Costa Rican Phrases
Top 10 Costa Rican phrases to help you survive Nosara
Little remains unwritten about Nosaras spectacular beaches, verdant rainforest and incredible wildlife, but anyone whos visited knows that perhaps it’s finest asset is the people. Their philosophy of knowing how to unwind and relax is inseparable from their language. And if you think simply because you have a working knowledge of Spanish then you’re all set, well you’re wrong. With a dialect almost as casual as their unhurried culture Costa Rican Spanish is loaded with idioms, slang and phrases as unique as the people themselves. If you’re planning a trip to Nosara, or thinking of relocating then when it comes to picking up the lingo you’ll have your work cut out. That said, a little goes long way so here’s a few key costa rican phrases guaranteed to make the locals smile.
Pura vida – Lets begin with the most obvious and by far the most commonly heard. “Pura Vida” is pretty much Costa Rica’s unofficial motto and can be used for literally anything from a greeting, farewell, acknowledgment, or just in reference to anything considered good.
A:”Como estas?” – (How are you?)
B: “Pura Vida” (Pure life)
Mae – This is a comprehensive nickname used informally to mean friend, buddy; with the best comparison probably being the word “dude”
Example: “Mae vamos.” (Dude, let’s go.)
Tuanis – A common theory concerning the origins of this word (which means “cool”) is that it comes from the English phrase “Too nice”.
A: “Mae, Que tal tu dia?” – (Dude. How was your day?)
B: “Tuanis” (Cool)
Por dicha / qué dicha (“Fortunately” / “how fortunate”) This is the phrase Costa Ricans use to express appreciation for their own good fortune and that of friends.
A: “Me pegue el gordo” (I just won the lottery!)
B: “Que dicha” (How fortunate!)
Salado (“Tough luck”) Although the literal meaning is “salted,” or “salty” this common Tico expression means “tough luck”
A: “Gane la loteria pero perdi mi tiquete.” I won the lottery but then I lost my ticket.
B: “Salado” (Tough luck)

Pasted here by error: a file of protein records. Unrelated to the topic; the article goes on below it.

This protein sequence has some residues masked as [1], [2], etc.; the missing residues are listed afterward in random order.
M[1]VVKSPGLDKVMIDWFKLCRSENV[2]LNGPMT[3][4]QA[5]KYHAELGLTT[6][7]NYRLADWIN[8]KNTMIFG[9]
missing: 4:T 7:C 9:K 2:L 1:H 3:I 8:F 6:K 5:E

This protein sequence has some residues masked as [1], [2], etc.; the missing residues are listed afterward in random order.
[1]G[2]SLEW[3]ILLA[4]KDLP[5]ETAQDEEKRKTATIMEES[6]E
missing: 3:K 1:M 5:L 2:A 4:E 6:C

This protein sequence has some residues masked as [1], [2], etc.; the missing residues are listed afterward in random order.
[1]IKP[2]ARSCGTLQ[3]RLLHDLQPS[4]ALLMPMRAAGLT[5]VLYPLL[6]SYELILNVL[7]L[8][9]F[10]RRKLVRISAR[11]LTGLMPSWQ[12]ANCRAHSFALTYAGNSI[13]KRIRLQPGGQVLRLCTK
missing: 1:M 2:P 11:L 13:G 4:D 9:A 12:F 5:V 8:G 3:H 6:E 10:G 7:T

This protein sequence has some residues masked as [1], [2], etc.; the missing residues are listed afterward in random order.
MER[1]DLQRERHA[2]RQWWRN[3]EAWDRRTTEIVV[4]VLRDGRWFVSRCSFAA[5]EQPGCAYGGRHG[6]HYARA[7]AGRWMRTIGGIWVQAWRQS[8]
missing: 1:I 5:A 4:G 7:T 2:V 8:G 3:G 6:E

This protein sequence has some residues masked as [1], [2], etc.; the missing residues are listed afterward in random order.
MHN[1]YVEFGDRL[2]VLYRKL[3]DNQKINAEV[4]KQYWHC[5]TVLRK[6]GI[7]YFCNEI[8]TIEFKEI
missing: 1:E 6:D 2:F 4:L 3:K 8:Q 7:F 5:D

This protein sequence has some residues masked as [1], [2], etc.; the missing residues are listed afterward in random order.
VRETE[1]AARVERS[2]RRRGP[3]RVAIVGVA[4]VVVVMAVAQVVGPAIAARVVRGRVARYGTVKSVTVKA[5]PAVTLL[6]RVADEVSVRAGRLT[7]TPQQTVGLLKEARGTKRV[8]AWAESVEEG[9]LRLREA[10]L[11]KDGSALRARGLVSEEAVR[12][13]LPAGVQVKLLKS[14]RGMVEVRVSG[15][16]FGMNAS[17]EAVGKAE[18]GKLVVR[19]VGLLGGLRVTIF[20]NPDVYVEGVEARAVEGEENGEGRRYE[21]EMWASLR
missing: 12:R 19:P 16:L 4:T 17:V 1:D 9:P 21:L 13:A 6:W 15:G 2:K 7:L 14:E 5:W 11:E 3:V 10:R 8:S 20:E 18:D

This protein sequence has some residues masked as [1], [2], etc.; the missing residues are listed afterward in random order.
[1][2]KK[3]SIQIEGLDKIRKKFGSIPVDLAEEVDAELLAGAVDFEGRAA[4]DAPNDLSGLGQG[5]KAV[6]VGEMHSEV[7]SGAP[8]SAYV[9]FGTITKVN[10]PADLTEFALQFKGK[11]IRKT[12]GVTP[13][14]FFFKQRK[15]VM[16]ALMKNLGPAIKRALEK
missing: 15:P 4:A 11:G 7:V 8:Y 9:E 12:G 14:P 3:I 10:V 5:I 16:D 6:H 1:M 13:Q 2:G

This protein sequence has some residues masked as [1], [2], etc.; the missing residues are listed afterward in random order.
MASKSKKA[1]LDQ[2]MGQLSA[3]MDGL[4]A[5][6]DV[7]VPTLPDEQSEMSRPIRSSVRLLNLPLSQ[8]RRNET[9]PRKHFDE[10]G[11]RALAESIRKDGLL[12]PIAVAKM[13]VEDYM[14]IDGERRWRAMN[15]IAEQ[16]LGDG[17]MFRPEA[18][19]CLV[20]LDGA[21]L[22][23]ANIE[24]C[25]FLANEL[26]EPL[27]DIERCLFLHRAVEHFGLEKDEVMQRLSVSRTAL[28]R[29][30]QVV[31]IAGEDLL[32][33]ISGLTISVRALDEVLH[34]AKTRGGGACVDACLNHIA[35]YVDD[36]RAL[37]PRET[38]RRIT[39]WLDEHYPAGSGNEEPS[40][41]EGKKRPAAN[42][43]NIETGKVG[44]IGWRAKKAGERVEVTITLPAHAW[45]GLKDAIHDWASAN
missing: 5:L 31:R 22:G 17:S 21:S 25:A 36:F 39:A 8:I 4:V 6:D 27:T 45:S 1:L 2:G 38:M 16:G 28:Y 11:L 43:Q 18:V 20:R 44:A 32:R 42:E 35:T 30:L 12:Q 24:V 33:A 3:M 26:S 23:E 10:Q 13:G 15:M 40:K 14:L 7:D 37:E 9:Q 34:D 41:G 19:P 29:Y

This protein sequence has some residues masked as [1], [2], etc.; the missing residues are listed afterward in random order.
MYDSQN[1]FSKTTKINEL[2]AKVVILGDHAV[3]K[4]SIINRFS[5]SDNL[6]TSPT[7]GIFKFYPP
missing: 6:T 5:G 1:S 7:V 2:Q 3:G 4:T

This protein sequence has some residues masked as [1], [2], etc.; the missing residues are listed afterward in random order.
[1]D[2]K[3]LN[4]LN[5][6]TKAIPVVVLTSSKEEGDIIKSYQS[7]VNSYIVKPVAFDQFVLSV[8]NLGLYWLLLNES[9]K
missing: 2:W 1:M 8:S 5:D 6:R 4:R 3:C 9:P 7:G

Zarpe “Last drink of the night,” “nightcap” The zarpe is one of Costa Rica’s most important social protocols. No fiesta is complete without it.
A: “Debo irme. Tengo que trabajar manana temprano” (I should leave. I have to work early tomorrow.)
B: “Tranquilo Mae, echemonos el zarpe.” Relax. Have one more nightcap.
Suave un toque “Hold on a second” This expression underpins the Costa Rican attitude towards relaxation and not being in a rush.
Example: A: “Vamos. Tenemos un dia con mucho trabajo.” (Let’s go. We have a busy day.) B: “Tranquilo, Suave un toque.” (Relax. Hold on a second.)
Buena nota “Cool or nice person” This phrase literally means “good note” but is commonly used to describe a cool, good, or nice person
A: “Usted conoce este mae diego?” (Do you know that guy Diego?)
B: “Si diego es buena nota, me presto su ferrari.” (Yes. Diego’s cool. He let me borrow his ferrari)
Hacer un MacGyver “To do a MacGyver” Remember the ingeniously resourceful 1980’s secret with a knack for solving problems with little more chewing gum and paper clips? Well Ticos remember him, so much so that he somehow found a place in the native lexicon. As you may have guessed, to “MacGyver” something means to improvise a repair using whatever’s convenient, or just remedy a problem with the simplest solution.
A: “The reins just broke on my horse. I can’t steer him.” Se me rompio la rienda de mi caballo, no puedo manejarlo
B “No worries. Find the duct tape and we’ll do a MacGyver.” Tranquilo mae, busque cinta y hagale un macgiver
Más Tico que el gallo pinto “More Costa Rican than spotted rooster” This expression is a combination of two essential Costa Rican terms. Costa Ricans use the word “Tico” to refer to themselves. “Gallo pinto” the literal translation being “spotted rooster” is the name given to the national Costa Rican dish of rice and beans.
Example: “El se vino a Costa Rica hace 30 anos, despues de eso el es mas tico que el gallo pinto.” (He moved to Costa Rica 30 years ago. After all this time he’s more Tico than Gallo Pinto)
Interested in Costa Rica’s culture? Learn about some of our myths and folktales!